To summarize, I don't know what I hate more, the movie itself or the fact that so many people seem to be giving it good reviews. Everyone is entitled to their opinion, but if you don't hate this movie then your opinion is wrong. I sincerely encourage anyone who reads this not to see this movie if you haven't already. Don't see it, don't buy it when it comes out on DVD, don't rent it...basically don't contribute any money towards it in any way. This movie does not deserve to make any money. In fact, I think that for every person that sees this movie, Bryan Singer should be fined 45 billion dollars. If you're a Superman fan and you really want to see this movie, just bend over and have someone kick you in the balls and you'll get the same experience without having to waste 2 hours of your time.

Reviewed by b_flic 5 / 10

Strong Potential/Weak Execution!

Bryan Singer has made it no secret that he was going to make this film a sequel of sorts to the first two Superman films which starred Christopher Reeve. Which I though was an interesting idea even though I thought Superman 2 was lame. However, I thought the premise of Superman returning after a long absence was a great idea, unfortunately Singer's heavy reliance on the first two films really crippled this film.

Some minor film details are included in my comments below which may hint at spoilers...


I attended a screening of Superman Returns last night, and even though I'm not the biggest Superman fan, I was REALLY looking forward to seeing this film. I have to admit I had misgivings about the casting of Kate Bosworth and Brandon Routh because there were too young. However Brandon Routh was the BEST Superman yet and Kate Bosworth really did very well as Lois Lane. Kevin Spacey was GREAT as Lex Luthor, especially when he and Routh (briefly) shared the screen. However Parker Posey was wasted in a dull cliche.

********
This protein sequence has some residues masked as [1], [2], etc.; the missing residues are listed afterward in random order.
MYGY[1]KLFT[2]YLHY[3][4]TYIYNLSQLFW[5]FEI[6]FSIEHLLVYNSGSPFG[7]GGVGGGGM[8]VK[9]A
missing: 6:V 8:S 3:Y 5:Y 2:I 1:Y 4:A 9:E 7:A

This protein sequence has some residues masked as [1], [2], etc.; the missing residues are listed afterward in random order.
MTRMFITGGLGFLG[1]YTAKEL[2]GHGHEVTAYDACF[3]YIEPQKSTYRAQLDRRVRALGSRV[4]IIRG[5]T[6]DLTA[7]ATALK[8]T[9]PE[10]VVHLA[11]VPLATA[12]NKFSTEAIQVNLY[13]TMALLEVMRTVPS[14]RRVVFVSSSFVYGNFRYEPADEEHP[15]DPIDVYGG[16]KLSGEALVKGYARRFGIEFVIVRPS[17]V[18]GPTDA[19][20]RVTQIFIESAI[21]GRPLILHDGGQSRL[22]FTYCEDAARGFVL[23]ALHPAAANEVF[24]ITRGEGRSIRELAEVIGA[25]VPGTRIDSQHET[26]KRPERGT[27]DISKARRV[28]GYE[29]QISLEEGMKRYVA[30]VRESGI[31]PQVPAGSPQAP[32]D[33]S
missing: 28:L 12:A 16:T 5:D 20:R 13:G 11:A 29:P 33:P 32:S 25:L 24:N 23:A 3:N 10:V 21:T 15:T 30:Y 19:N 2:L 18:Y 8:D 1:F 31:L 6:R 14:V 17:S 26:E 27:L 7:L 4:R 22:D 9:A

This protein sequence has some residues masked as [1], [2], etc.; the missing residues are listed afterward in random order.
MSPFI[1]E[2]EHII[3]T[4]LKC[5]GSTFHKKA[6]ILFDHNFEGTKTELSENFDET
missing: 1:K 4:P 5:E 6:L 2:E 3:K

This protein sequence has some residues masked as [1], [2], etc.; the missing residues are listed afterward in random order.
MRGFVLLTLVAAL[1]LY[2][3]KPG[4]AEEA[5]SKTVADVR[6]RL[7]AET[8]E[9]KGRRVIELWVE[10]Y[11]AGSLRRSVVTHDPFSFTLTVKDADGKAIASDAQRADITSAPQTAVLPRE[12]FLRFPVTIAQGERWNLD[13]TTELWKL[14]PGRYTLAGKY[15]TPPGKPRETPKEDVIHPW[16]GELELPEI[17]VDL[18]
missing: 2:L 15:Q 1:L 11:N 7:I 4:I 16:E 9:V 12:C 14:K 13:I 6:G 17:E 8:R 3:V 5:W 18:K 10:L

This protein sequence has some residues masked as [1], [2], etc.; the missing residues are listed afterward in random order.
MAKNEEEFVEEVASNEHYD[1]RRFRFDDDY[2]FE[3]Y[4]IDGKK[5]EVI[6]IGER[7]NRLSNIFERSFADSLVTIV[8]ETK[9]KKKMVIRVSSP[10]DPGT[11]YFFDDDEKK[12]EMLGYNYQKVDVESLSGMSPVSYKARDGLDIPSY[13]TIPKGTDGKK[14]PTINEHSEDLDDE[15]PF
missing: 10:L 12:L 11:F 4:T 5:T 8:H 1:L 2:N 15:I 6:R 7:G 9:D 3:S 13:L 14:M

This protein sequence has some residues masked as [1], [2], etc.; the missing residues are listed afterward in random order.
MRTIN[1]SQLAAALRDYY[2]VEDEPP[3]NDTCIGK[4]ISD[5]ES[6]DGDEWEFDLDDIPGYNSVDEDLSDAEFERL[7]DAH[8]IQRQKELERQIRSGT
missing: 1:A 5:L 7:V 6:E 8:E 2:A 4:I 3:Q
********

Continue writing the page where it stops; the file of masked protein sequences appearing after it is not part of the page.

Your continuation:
The opening credit sequence was amazing. Hearing the original Superman theme gave me chills. The next 45 minutes of the film were awesome. Lex's reintroduction demonstrates at his ruthlessness even on a smaller scale. Clark Kent/Superman's return home was thoughtful and well done, as was the reintroduction to the crew at the Daily Planet.

However, because Singer assumes that we all saw the first two films he apparently does not feel the need to develop any of the characters outside of Superman and Lois. Lex Luthor's character is just a caricature of a mustache twirling villain, and even though Spacey does this very well, it's hard to take him seriously as a threat. His "evil" plan is nothing more than a rehash of Gene Hackman's Lex Luthor the 1978 film except using crystals instead of nukes. There is NO REAL logic behind his motives at all if you think about it. More importantly you just don't care if he succeeds or not. Lex Luthor's character is only validated in the very brief face to face confrontation with Superman at the end.

Let me say that Lex/Superman confrontation at the end is one of the BEST scenes in the whole film and further proof of wasted potential. Lex Luthor shows how truly evil he can be, and again Spacey does an amazing job here. The on screen presence of Brandon Routh and Kevin Spacey together was SO good. Routh could really hold his own next to Spacey. Too bad Singer couldn't have found a way to elaborate on this scene or do something more interesting with the characters than just having Luther (figuratively) twirl his mustache and have Superman pine over Lois Lane the whole film.

Overall, this film is bound in a weak story with plot holes big enough to drive a truck through. The story relies too heavily on the Superman/Lois Lane love story so much so that the rest of the film, and the other characters, just feel like an after thought.

Reviewed by Greg Eichelberger 5 / 10

Good effects, but ultimately emotionally uninvolving

I was finally able to screen the newest adventure from Warner Bros. and DC Comics Films, "Superman Returns," starring relative unknown Brandon Routh in the role the late Christopher Reeve rode to stardom upon.

Now, some 28 years after Richard Donner's classic "Superman" hit the big screen, director Bryan Singer ("X-Men," "X-Men 2"), with a trillion dollar budget, tries his hand at helming the ultimate graphic novel adventure.

Sadly, Singer is no Donner.